Lynn Gates earned her MSc in Community Nutrition and is passionate about social justice issues. Lynn is the Program Developer for this project and has been working on the environmental scan, looking into Ontario’s various programs and resources to identify both strengths and gaps. Lynn finds it hard to choose her favourite snack but says it is probably apples because they are convenient when travelling (but too crunchy in meetings).

Mazen J. Hamadeh, an Assistant Professor of Nutrition in the School of Kinesiology and Health Science at York University, will be supervising the Minding Our Bodies literature review. Mazen completed his PhD in Human Nutrition, then pursued postdoctoral work in exercise physiology, gender differences in metabolism, and nutritional interventions in ALS (amyotrophic lateral sclerosis, a.k.a. Lou Gehrig’s disease). Mazen’s favourite snack food is banana and dark chocolate, with tea.

Jessica Kwik is a Knowledge Exchange Associate at CMHA Ontario. She is coordinating the community of practice for Minding Our Bodies, intending to encourage sharing through the e-bulletin and e-mail discussion list. She is searching for recipes to make granola bars to replace the store-bought products she eats now. (She promises to share when she finds the one that is healthiest and tasty.)

Donna MacCandlish is Director of Strategic Partnerships for the Mood Disorders Association of Ontario. MDAO’s role in this project will be to share its experience running peer-led educational programs, help integrate the consumer perspective, and participate in disseminating project resources. There are very few foods that Donna dislikes, but at the top of her list are “all things green.”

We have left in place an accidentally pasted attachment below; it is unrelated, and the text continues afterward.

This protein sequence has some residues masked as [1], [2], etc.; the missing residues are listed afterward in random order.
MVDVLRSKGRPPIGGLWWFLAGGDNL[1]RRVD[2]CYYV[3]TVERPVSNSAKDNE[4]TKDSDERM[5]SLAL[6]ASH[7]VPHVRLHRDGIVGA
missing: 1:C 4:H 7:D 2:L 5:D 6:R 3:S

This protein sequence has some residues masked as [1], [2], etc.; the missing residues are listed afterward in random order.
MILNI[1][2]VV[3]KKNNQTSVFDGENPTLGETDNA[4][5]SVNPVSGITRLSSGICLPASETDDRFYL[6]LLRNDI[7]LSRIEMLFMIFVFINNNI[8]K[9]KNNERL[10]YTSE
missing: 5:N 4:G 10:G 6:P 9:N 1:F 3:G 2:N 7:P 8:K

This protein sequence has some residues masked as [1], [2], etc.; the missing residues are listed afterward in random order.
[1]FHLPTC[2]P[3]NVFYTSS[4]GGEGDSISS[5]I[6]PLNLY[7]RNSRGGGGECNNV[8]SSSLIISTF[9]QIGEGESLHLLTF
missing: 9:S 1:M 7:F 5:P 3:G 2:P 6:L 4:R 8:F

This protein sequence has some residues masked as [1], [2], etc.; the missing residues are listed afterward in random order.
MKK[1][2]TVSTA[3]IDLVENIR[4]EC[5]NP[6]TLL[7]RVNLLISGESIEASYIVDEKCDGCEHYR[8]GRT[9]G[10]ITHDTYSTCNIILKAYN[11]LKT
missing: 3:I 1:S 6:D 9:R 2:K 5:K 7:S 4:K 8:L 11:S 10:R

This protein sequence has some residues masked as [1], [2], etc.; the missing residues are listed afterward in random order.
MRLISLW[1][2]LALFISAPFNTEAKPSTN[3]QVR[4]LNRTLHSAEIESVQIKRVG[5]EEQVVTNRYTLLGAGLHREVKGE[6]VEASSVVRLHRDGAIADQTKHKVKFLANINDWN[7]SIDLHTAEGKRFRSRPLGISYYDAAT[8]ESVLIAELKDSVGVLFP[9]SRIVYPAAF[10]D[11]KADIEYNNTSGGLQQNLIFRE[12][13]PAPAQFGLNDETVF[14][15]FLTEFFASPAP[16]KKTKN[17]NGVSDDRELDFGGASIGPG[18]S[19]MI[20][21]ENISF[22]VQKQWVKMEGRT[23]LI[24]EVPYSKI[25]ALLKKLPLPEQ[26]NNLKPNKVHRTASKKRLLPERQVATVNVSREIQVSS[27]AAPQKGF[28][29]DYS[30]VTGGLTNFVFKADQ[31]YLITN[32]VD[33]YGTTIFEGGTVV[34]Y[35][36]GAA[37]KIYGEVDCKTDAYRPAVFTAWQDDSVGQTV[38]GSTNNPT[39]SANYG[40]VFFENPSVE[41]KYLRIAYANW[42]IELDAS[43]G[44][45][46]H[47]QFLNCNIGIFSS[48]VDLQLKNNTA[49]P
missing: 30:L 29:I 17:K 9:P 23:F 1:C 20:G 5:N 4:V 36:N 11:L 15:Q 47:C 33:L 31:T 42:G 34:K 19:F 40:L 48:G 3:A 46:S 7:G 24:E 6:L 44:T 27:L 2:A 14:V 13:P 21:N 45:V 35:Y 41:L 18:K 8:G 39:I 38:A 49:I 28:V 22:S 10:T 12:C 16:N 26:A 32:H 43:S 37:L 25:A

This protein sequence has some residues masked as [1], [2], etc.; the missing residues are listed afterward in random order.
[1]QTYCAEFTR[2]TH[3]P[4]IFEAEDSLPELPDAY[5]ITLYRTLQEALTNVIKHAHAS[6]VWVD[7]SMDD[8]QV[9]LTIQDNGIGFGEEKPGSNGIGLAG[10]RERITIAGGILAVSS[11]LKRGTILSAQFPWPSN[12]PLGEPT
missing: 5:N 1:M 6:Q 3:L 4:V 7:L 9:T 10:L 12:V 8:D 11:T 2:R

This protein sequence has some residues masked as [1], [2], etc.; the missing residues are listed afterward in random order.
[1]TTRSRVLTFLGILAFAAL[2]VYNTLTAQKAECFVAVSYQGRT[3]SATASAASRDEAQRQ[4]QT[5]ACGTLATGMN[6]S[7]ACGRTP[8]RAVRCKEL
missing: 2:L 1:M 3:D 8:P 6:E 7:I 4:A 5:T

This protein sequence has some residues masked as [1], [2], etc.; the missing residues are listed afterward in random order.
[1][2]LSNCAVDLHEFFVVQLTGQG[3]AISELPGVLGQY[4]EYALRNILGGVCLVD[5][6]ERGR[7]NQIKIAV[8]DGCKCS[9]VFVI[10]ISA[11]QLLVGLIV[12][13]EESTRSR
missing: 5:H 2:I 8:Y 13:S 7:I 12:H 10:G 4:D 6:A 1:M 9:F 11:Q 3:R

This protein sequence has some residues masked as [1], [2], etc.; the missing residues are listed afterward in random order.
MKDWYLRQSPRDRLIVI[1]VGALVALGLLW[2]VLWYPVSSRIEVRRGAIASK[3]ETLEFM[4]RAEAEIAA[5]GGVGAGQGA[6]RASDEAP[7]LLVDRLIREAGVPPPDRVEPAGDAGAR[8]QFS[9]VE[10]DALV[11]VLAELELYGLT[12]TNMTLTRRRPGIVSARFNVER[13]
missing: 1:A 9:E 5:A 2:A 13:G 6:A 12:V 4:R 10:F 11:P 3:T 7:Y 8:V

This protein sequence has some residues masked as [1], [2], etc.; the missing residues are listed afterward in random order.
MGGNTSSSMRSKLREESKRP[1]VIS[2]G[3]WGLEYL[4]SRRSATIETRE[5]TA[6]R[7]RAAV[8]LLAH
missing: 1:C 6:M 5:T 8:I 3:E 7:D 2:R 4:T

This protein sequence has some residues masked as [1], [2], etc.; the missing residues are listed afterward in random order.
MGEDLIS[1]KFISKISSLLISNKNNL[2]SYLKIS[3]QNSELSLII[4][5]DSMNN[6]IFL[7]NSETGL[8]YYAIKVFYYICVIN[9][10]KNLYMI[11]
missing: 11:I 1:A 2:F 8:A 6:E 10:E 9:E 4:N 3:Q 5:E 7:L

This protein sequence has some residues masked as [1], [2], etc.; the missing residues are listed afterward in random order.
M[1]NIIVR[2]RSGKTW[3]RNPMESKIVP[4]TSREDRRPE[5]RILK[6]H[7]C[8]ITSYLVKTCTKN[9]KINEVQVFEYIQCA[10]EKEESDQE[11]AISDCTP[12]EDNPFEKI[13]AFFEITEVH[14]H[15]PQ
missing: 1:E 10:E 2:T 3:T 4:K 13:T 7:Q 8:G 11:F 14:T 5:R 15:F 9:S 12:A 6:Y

Cindy Scythes is a Registered Dietitian and manager of the Nutrition Resource Centre (NRC), a project of the Ontario Public Health Association. Prior to joining NRC, Cindy spent 18 years as a Public Health Nutritionist. NRC’s role in this project will be to share existing evidence-informed nutrition toolkits from the Community Food Advisor program. NRC will help review materials to ensure that the nutrition information presented is reliable. Cindy’s favourite snack is cherry tomatoes, especially fresh off the vine.

Jesse Solomon is currently completing his Master’s thesis in Nutrition at York University. Jesse’s role in this project is to perform a literature review to assess the need for nutritional interventions, and to evaluate past and present nutritional intervention programs for individuals with mental illness. His favourite healthy food is a fruit smoothie.

Karen Trainoff is a Registered Dietitian whose passion is good food and living life in a healthy and balanced way. With a background in nutrition and mental health, Karen enjoys exploring the connection between food and mood. Karen will be working with the team to produce a comprehensive healthy eating module for the Minding Our Bodies Toolkit as well as prepare and deliver training workshops. Karen’s favourite snack is seaweed salad.